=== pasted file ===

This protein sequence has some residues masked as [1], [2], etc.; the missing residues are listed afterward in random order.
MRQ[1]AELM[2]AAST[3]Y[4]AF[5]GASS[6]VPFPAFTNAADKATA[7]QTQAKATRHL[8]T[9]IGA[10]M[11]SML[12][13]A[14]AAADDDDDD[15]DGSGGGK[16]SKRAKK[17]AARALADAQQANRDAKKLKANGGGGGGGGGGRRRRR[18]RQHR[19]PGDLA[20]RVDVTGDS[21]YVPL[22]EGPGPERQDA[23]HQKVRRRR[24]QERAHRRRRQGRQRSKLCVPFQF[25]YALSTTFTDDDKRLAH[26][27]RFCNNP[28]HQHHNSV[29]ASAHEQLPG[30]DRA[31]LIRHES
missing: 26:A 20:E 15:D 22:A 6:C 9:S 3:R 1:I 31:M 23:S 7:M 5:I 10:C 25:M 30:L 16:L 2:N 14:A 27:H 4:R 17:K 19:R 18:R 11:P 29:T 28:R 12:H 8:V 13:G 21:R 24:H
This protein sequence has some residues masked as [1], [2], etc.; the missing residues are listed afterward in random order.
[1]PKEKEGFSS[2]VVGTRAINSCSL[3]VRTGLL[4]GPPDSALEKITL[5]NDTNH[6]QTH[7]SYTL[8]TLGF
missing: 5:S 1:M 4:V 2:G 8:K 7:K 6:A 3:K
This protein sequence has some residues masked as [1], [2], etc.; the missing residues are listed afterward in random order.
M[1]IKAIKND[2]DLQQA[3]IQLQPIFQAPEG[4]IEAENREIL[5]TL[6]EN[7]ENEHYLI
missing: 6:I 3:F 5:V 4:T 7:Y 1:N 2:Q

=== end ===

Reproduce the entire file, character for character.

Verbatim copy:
This protein sequence has some residues masked as [1], [2], etc.; the missing residues are listed afterward in random order.
MRQ[1]AELM[2]AAST[3]Y[4]AF[5]GASS[6]VPFPAFTNAADKATA[7]QTQAKATRHL[8]T[9]IGA[10]M[11]SML[12][13]A[14]AAADDDDDD[15]DGSGGGK[16]SKRAKK[17]AARALADAQQANRDAKKLKANGGGGGGGGGGRRRRR[18]RQHR[19]PGDLA[20]RVDVTGDS[21]YVPL[22]EGPGPERQDA[23]HQKVRRRR[24]QERAHRRRRQGRQRSKLCVPFQF[25]YALSTTFTDDDKRLAH[26][27]RFCNNP[28]HQHHNSV[29]ASAHEQLPG[30]DRA[31]LIRHES
missing: 26:A 20:E 15:D 22:A 6:C 9:S 3:R 1:I 31:M 23:S 7:M 5:I 10:C 25:M 30:L 16:L 2:N 14:A 27:H 4:R 17:K 19:R 18:R 11:P 29:T 28:R 12:H 8:V 13:G 21:R 24:H
This protein sequence has some residues masked as [1], [2], etc.; the missing residues are listed afterward in random order.
[1]PKEKEGFSS[2]VVGTRAINSCSL[3]VRTGLL[4]GPPDSALEKITL[5]NDTNH[6]QTH[7]SYTL[8]TLGF
missing: 5:S 1:M 4:V 2:G 8:K 7:K 6:A 3:K
This protein sequence has some residues masked as [1], [2], etc.; the missing residues are listed afterward in random order.
M[1]IKAIKND[2]DLQQA[3]IQLQPIFQAPEG[4]IEAENREIL[5]TL[6]EN[7]ENEHYLI
missing: 6:I 3:F 5:V 4:T 7:Y 1:N 2:Q